To those who know Twentieth Century history, the latest Netanyahu tumult  immediately brings to mind the name of French President Charles de Gaulle . In 1962, de Gaulle was faced with a dilemma in many ways similar to the present situation of the State of Israel. At the end of a harsh bloody war, de Gaulle came to the inevitable conclusion that France had to terminate its long-lasting  rule in Algeria and allow its Arab residents to establish an independent state. But what to do with nearly million and a half French settlers who lived in Algeria, some of them fourth- and even fifth generation? Had de Gaulle ordered an eviction by force, with soldiers physically picking up each and every settler and carrying them on board a ship sailing to France, the entire French army would not have been enough for the task. Instead, de Gaulle just set a date for the evacuation of French troops and the transfer of control to the government of the new Algerian state, leaving to each individual settler the personal choice  to stay or to leave. In practice, almost all of them chose to leave Algeria behind them and start a new life in France. (Later, some of them became hard-core supporters of the Le Pen extreme right, but that's another story…)

So, have we finally gotten an Israeli de Gaulle, and is his name Binyamin Netanyahu? N., an old Palestinian friend who managed to get permission to come to Tel Aviv just in the middle of this turmoil, was quite skeptical: "Between Algeria and France there are hundreds of miles of sea. When  the Algerians saw the soldiers boarding the ships and sailing off, they knew that their occupation had really ended. But there is no sea between us and Israel. If the settlers remain on our land, it will be enough that they make some problem or provocation, and immediately the army will return and the occupation will start again one day after it ended. There is no problem about Jews living among us as Palestinian citizens, we will respect them and they will respect us, but Netanyahu demands that they will live there as Israeli citizens " - "There are Israeli citizens who live in New York under U.S. law and the jurisdiction of the American police. " "Yes, in America. But we are not America. We remember Oslo, we know that if there is an agreement with holes in it then Israel will go through the holes and do whatever it wants. What Netanyahu means is that the situation will remain as it is now. A settler can go wherever he wants and commit whatever crime he wants right in front of a Palestinian policeman and the policeman can’t touch him. Only an Israeli police officer has the right to  arrest him, but the Israeli police will not do it, either. If that's how it is going to be, then what kind of a state will we have? A joke, not a state."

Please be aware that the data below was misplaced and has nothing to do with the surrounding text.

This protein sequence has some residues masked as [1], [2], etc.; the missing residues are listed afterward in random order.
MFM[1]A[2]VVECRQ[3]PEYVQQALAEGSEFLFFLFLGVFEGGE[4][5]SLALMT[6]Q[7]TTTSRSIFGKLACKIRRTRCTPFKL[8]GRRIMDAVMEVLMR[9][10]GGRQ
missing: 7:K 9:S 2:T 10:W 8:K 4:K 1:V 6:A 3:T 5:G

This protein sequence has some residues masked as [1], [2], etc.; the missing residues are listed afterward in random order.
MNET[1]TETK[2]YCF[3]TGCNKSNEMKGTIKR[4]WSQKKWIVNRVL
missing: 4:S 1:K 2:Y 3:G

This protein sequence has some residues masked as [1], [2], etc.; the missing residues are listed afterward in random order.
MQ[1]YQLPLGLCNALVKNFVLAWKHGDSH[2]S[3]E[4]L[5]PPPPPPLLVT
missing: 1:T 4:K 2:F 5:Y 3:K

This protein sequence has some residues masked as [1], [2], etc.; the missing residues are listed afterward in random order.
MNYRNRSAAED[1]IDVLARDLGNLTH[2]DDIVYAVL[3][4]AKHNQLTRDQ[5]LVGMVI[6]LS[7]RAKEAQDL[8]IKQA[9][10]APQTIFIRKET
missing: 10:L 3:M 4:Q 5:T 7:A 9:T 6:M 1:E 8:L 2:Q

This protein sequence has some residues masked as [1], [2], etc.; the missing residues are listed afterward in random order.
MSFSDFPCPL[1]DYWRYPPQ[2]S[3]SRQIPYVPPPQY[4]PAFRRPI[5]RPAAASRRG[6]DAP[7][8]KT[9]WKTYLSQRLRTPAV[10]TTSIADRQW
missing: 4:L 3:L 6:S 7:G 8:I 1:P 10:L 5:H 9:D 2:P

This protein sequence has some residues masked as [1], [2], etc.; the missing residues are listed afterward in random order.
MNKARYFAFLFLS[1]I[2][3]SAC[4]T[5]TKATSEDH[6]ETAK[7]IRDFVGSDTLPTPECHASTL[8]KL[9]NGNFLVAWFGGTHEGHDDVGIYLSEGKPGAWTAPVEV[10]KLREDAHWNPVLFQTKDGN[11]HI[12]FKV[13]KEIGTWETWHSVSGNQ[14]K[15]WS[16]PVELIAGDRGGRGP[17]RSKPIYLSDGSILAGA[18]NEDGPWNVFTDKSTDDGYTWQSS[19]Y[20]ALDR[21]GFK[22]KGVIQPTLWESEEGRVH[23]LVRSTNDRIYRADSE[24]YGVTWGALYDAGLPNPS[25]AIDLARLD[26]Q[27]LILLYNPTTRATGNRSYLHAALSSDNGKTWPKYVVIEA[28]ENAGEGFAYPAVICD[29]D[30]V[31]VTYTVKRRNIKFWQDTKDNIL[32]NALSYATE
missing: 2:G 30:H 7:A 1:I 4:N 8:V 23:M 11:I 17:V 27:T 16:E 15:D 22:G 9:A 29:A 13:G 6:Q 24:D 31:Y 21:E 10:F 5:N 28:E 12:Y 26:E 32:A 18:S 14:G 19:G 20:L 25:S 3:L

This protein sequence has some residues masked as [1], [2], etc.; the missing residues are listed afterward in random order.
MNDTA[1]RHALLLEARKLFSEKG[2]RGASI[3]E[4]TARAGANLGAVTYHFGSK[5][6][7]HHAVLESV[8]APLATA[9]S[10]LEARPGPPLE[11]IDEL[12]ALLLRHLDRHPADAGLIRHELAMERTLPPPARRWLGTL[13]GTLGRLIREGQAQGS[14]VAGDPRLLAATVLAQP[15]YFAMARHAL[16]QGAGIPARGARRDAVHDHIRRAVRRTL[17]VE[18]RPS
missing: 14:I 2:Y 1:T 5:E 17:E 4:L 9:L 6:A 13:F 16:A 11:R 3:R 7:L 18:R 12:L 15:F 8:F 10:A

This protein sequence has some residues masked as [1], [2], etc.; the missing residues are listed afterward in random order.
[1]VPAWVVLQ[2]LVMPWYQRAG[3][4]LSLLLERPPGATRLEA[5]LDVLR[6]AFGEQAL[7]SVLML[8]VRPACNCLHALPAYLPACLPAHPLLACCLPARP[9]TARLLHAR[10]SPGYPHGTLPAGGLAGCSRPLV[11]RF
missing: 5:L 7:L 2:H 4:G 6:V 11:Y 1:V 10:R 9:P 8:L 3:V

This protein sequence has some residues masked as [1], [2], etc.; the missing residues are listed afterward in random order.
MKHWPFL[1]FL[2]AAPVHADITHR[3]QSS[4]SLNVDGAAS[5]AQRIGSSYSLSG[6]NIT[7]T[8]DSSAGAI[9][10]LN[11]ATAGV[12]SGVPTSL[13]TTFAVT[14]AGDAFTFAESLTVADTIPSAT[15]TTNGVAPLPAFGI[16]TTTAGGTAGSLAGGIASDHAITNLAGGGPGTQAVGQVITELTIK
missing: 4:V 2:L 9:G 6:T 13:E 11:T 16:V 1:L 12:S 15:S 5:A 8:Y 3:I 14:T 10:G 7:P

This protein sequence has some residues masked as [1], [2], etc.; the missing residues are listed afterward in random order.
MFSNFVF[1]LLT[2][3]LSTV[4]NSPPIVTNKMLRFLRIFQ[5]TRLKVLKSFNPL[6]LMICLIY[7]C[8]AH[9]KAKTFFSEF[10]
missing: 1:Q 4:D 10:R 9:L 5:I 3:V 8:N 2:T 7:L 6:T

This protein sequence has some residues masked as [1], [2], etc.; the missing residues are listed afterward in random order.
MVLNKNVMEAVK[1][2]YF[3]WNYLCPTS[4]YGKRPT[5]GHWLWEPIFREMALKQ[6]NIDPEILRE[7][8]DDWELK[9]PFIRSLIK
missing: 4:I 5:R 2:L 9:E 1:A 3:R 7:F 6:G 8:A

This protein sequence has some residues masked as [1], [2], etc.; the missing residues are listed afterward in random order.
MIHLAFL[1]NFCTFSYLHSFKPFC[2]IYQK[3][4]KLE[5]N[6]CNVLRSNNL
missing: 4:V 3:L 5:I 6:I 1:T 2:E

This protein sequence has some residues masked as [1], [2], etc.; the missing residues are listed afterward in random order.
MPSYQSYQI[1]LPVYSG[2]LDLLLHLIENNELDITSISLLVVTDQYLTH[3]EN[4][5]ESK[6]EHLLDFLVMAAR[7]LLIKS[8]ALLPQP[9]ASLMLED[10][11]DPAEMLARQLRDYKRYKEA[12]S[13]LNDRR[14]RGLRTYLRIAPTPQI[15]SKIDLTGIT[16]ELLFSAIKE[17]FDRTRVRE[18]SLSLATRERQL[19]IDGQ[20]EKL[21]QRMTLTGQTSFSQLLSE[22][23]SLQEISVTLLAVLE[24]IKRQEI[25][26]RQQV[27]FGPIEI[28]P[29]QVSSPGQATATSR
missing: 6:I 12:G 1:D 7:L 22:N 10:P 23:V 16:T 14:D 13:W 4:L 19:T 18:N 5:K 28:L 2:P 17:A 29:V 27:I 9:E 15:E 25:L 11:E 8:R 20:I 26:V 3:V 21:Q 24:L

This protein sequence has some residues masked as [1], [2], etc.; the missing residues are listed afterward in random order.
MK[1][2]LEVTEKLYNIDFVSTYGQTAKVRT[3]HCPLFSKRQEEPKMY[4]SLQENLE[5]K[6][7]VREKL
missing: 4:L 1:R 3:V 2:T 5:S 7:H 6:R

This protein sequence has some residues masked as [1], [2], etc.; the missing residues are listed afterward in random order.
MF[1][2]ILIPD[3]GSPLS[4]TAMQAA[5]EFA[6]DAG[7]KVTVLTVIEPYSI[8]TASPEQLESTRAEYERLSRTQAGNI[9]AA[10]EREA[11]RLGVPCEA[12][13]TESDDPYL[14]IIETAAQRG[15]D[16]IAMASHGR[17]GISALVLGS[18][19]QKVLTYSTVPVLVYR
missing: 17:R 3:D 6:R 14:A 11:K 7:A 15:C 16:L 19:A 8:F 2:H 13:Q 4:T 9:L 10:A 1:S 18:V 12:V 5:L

Indeed, another memory comes to mind.  In 1978, PM Menachem Begin promised to withdraw from the whole of Sinai in return for peace with Egypt , but played with the idea of keeping the Israeli settlers in northern Sinai in place under Egyptian rule. At first, Egyptian President Anwar Sadat did not reject the idea out of hand - until Begin made clear he did not mean only civilian Israelis to stay on in Sinai, but also an armed Israeli defense force which would have been charged with protecting them. From that moment, Sadat firmly insisted on the Israeli government evacuating each and every settler.

Today’s papers carry a new clarification from Netanyahu's bureau. It turns out that all this had never been a serious proposal intended for actual implementation. It was just “spin”, part of the endless 'blame game’ with the Palestinians, a proposal designed to be rejected by the Palestinians and thus allow Netanyahu to present them as rejectionists and extremists. " Bennett has spoiled our spin " the Netanyahu aides bitterly complain…